As long as I’ve been on the subject of the earliest roots of music such as jazz-fusion in the last couple of days, I might as well take a look at the earliest period of progressive rock as well.

Frank Zappa & The Mothers Of Invention, Decemb...
Frank Zappa & The Mothers Of Invention, December 1971, Musikhalle Hamburg (Photo credit: Wikipedia)

And if there’s one place that most music fans will agree on something (even then it’s most, but chances are not all) it’s that Frank Zappa pretty much set the tone for a whole new kind of music when he and his Mothers of Invention came out with an album called “Freak Out” in 1966.

I mean, who else could help to usher in music like they did on “Freak Out” than the man who showed a skeptical Steve Allen on national television, when Zappa was a few years younger, that you could actually play music off of a bicycle?

So now, without further interruption, be prepared to “Freak Out.”


7 thoughts on “My music playlist for today (April 11, 2012 edition)

  1. Very funny timing! I just heard Zappa’s “Andy” on the radio yesterday (satellite radio, mind you). I always saw Zappa as someone I admire, more than enjoy, but I have a feeling I’m not approaching it the right way. I just find myself noticing his gear shifts (style, tempo, etc.) too much to lose myself in any of his pieces. Like riding in a lurching car, you know what I mean? I recognize the brilliance of his composition, arranging and performance skills, and there are moments and stretches of most songs where I really am getting into it. But then it goes veering somewhere else and I find it too jarring. I don’t think things always have to be linear where music’s concerned, but man, Zappa’s stuff took sonic adventuring to a whole other level! My mind is probably not evolved enough to deal with it, I suppose. 🙂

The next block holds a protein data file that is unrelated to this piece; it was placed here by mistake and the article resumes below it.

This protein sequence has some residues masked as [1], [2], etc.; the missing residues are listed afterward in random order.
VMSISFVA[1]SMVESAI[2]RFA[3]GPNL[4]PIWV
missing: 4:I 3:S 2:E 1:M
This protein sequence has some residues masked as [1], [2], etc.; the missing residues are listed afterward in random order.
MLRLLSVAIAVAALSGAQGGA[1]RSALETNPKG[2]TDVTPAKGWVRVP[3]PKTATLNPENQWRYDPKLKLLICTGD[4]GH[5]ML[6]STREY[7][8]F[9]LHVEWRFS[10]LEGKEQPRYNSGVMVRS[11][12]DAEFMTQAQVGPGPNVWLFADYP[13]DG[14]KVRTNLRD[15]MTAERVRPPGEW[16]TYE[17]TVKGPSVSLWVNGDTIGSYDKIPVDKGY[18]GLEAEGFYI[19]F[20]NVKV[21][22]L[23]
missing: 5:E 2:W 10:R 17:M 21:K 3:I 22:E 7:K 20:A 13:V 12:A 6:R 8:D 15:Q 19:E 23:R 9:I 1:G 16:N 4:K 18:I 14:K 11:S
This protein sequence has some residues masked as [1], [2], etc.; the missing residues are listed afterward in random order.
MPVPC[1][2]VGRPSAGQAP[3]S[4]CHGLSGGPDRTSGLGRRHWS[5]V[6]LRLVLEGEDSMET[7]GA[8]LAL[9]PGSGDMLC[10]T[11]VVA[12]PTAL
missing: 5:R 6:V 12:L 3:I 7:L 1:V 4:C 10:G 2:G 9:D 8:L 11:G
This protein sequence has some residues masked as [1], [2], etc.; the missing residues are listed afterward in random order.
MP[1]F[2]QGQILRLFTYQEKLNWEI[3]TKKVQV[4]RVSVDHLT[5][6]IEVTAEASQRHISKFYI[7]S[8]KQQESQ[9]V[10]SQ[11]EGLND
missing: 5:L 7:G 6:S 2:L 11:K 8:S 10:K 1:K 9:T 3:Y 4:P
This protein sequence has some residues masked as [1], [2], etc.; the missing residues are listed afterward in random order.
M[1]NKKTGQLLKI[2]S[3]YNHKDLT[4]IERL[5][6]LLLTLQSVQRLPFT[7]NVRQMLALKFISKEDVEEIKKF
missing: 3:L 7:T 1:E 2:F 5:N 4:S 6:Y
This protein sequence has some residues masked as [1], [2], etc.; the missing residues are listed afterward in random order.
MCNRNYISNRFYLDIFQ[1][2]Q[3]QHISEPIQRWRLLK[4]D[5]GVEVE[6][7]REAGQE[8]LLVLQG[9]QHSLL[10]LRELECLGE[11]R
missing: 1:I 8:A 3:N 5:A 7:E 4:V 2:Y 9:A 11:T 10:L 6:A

1. I think satellite is just about the only way you could hear Zappa on the radio in most cases. To be honest, there are times when his “complicated noise” can get to be a bit much for me as well, but there’s no doubting his brilliance as a musician. And, yeah, the man was someone to admire for his sheer guts.

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